A proposal to this effect was made by the Yekaterinburg diocese. The issue is expected to be discussed at a meeting of the Holy Synod, Archpriest Alexy Kulberg, first aide to Metropolitan of Yekaterinburg and Verkhoturye Kiril, told Interfax-Religion.
“We have no information that the life of these four loyal servants of the tsar was sinful and that they did anything in the course of their lives that would tarnish them as Christians. Enough materials have been collected on their life an death, which indicate not only the highest quality of life of these people as citizens, but also the fact that they lived a good, righteous Christian life,” he said.
“The loyalty that those people manifested by following the tsar’s family to Tobolsk and Yekaterinburg is not ‘just words’,” he said.
“Read the story of the tsar’s family after the tsar’s abdication, how people who before that had come in crowds, trying to get the slightest benefit from the tsar’s family, instantly turned a way, disappeared, and shunned their acquaintance with the tsar’s family. They felt that it smelled of blood and retreated. But the four servants stayed loyal and voluntarily gave their lives, fulfilling the Christian commandment on love and faithfulness,” he said.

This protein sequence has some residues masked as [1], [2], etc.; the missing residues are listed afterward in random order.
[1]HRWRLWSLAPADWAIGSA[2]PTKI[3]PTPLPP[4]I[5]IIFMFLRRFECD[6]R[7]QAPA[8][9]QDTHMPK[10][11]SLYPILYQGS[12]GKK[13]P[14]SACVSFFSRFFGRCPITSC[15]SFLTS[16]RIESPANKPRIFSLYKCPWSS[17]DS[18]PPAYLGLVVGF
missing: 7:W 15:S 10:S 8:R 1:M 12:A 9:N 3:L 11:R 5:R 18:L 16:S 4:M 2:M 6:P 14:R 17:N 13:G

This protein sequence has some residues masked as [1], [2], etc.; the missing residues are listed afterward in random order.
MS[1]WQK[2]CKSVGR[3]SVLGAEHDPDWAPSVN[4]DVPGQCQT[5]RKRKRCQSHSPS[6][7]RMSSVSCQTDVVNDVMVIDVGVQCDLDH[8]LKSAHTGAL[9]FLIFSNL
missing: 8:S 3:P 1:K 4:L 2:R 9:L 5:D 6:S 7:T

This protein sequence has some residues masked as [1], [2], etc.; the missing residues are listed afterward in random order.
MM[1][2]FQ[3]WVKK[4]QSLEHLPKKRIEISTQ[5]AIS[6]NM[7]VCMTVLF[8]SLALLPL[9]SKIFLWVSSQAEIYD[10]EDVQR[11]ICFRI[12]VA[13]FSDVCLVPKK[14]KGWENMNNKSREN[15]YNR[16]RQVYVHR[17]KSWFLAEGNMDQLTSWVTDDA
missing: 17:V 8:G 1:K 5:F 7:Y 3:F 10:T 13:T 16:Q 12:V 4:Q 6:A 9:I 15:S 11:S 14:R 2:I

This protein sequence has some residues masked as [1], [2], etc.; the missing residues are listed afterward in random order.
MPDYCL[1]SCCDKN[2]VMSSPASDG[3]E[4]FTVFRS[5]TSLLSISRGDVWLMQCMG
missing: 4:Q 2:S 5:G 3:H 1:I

The priest said that people in the Urals have a special attitude to Yevgeny Botkin, as well as the other three tsar’s servants who suffered together with the tsar’s family.
“That attitude is reflected in the interior of the Church-on-the-Blood built on the site of the Ipatyev house. In the southern apse of this church, there are memorial boards with the names of the emperor, the empress and their children, and on the opposite, northern apse, there are memorial boards with the names of their faithful servants,” he said.
The representative of the diocese expressed hopes that the names of Yevgeny Botkin and the tsar’s servants “will soon be said in prayers that are different from the request to rest their souls with the saints at memorial services.”
In 1981, the Russian Church Outside of Russia canonized Yevgeny Botkin along with the servants of the tsar’s family (cook Ivan Kharitonov, footman Aloise Trupp and maid Anna Demidova), who were shot and killed in the Ipatyev house. In 2000, the Russian Church canonized the new Russian martyrs and confessors Nicholas II, his wife Alexandra Fyodorovna and their five children.
The members of the tsar’s family, their doctor and three servants were martyred in the early hours of July 17, 1918 in the house of engineer Ipatyev. Liturgies have been served in the Church-on-the-Blood, which was built on the site where the tsar’s family was killed on the 17th day of every month since September 2012. Sacred processions take place from the Church-on-the-Blood to Ganina Yama (21km) every year on July 17 after the divine service.